HD Human Biology Project Overview

Despite the identification of the gene responsible for Huntington’s disease (HD) over 25 years ago, to date there are no effective treatments available to patients to modify disease progression. Although animal models have been instrumental to our understanding of HD biology, the most physiologically relevant scientific observations are those that are recorded in HD patients. As a result, the Huntington’s Disease Society of America has adopted a patient-centric research strategy to push the field closer to meeting our goal of identifying effective therapies. The HD Human Biology Project is the cornerstone of this strategy. To date, HDSA has committed over $4 million dollars to support this program.

The Human Biology Project was launched in 2013 with the goal of fostering innovative research in collaboration with HD clinics to better understand the biology of Huntington’s disease as it occurs in humans. HDSA encourages researchers to consider one of HDSA’s 43 Centers of Excellence as a potential collaborator, but applicants may propose to work with any HD clinic around the world.

Project Details

  • 1-2 years of funding to support a scientist working collaboratively with an HD clinic anywhere in the world
  • Awards up to $75,000/year ($50,000 salary support and $25,000 research budget)
  • Recipient must commit at least 50% effort to the project
  • Open to researchers from around the world regardless of position/title
  • Preference given to young postdoctoral and clinical investigators (PhD and/or MDs) who are not yet independent
  • Innovative ideas from non-scientists will also be accepted and encouraged
  • Applications from for-profit institutions are welcome

Dates and Deadlines

  • Letter of Intent due: May 24, 2019
  • Complete applications due: July 26, 2019
  • Scientific Advisory Board review: September 2019
  • Notification of award: October 2019
  • Fellowship start date: No later than January 1, 2020

For more information contact: Dr. George Yohrling, Senior Director of Mission and Scientific Affairs at GYohrling@hdsa.org or Dr. Leora Fox, Manager of Mission and Research Programs at lfox@hdsa.org

Request for Proposals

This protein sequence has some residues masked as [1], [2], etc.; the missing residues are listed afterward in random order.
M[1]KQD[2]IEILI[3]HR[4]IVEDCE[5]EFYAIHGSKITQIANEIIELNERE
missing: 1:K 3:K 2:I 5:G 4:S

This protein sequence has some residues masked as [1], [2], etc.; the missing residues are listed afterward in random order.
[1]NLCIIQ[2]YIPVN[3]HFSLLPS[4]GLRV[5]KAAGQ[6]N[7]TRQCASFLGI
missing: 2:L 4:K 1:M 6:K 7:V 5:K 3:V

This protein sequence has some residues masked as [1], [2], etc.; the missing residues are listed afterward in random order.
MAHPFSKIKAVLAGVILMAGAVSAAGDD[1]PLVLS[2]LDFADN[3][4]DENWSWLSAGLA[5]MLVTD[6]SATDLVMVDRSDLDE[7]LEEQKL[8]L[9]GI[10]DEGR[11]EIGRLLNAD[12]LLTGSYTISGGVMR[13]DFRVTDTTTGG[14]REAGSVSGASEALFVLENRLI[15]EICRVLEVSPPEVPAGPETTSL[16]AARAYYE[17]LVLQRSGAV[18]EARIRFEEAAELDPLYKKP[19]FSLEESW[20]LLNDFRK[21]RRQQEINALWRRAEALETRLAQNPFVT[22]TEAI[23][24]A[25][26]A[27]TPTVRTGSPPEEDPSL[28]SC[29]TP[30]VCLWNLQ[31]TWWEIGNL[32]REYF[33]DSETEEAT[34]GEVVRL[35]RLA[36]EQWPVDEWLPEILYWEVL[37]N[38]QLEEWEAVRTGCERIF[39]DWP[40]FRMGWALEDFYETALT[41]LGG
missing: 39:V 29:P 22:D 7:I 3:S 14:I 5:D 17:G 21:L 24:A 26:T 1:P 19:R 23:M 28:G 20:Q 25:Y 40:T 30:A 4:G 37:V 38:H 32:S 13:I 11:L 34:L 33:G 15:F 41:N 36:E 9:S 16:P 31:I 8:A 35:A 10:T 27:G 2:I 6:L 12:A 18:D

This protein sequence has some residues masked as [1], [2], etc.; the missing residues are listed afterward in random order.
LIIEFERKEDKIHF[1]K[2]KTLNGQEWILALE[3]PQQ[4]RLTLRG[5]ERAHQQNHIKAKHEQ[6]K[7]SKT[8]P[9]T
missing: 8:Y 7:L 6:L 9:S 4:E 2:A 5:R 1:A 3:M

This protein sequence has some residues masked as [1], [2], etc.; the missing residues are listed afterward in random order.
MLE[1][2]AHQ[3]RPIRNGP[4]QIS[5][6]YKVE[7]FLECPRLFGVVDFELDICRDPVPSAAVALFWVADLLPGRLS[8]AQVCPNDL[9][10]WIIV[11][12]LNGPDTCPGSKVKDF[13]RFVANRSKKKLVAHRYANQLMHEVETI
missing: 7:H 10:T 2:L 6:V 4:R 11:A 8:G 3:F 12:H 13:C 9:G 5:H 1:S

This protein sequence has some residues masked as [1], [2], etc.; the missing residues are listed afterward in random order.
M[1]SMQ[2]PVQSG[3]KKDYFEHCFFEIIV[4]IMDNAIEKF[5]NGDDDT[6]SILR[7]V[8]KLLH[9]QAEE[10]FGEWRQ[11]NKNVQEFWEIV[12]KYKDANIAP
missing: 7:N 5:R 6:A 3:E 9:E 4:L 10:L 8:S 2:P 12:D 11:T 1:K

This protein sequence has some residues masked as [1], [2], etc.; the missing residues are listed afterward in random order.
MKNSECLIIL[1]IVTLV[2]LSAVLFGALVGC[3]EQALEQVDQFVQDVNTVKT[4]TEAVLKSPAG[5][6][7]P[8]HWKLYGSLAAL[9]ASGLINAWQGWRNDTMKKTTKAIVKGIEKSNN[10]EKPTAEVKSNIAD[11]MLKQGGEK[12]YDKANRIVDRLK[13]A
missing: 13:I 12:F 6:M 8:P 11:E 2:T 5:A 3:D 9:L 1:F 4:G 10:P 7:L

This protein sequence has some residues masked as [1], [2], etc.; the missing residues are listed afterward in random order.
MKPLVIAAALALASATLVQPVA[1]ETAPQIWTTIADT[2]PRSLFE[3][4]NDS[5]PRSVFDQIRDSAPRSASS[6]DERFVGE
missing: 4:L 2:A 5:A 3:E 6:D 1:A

This document outlines for researchers the full award details, important dates and deadlines, eligibility, and financial information for the HDSA Human Biology Project. DOWNLOAD DOCUMENT

Submit Letter of Intent

All interested applicants must provide administrative information and upload a completed Letter of Intent (LOI) via our online form. The LOI should be a short Microsoft Word document of 1000 words or less including the following information:

  • A short summary that outlines the intended research and specifically states how the results will help us better understand the biology of HD as it occurs in humans.
  • Any background and/or preliminary data
  • Specific aims
  • Brief experimental plan, including time required to complete studies
  • Qualifications of the researcher/applicant

Applicants whose LOIs have been accepted will be provided the full application.




Michael Placzek, PhD

Instructor at Massachusetts General Hospital
Mentor: Jacob Hooker, PhD
Project Title: COX-2 PET radiotracers for imaging early HD pathology in the living brain Learn More

Edith Pfister, PhD

Instructor at University of Massachusetts Medical School
Mentor: Neil Aronin, PhD
Project Title: Alternative polyadenylation of the human HTT mRNA and its effect on mutant HTT accumulation Learn More

Richard Hickman, MBChB

Neuropathology Fellow at Columbia University
Mentor: Ai Yamamoto, PhD, and Jean-Paul Vonsattel, MD
Project Title: Aberrations in autophagy in the human brain of Huntington’s disease: a post-mortem study with correlation to murine models Learn More

Isabelle St. Amour, PhD

Postdoctoral Fellow at Université Laval
Mentor: Sébastien Hébert, PhD
Project Title: Project Title: Importance of microRNA biogenesis deficits in Huntington’s disease Learn More

Rossana Foti, PhD

Postdoctoral Fellow at University of Copenhagen, Center for Translational Neuromedicine
Mentor: Steven A. Goldman, MD, PhD
Project Title: Epigenetic dysregulation of oligodendrocyte differentiation and myelinogenesis in Huntington’s disease, and its relationship to disease-associated neuropsychiatric pathology Learn More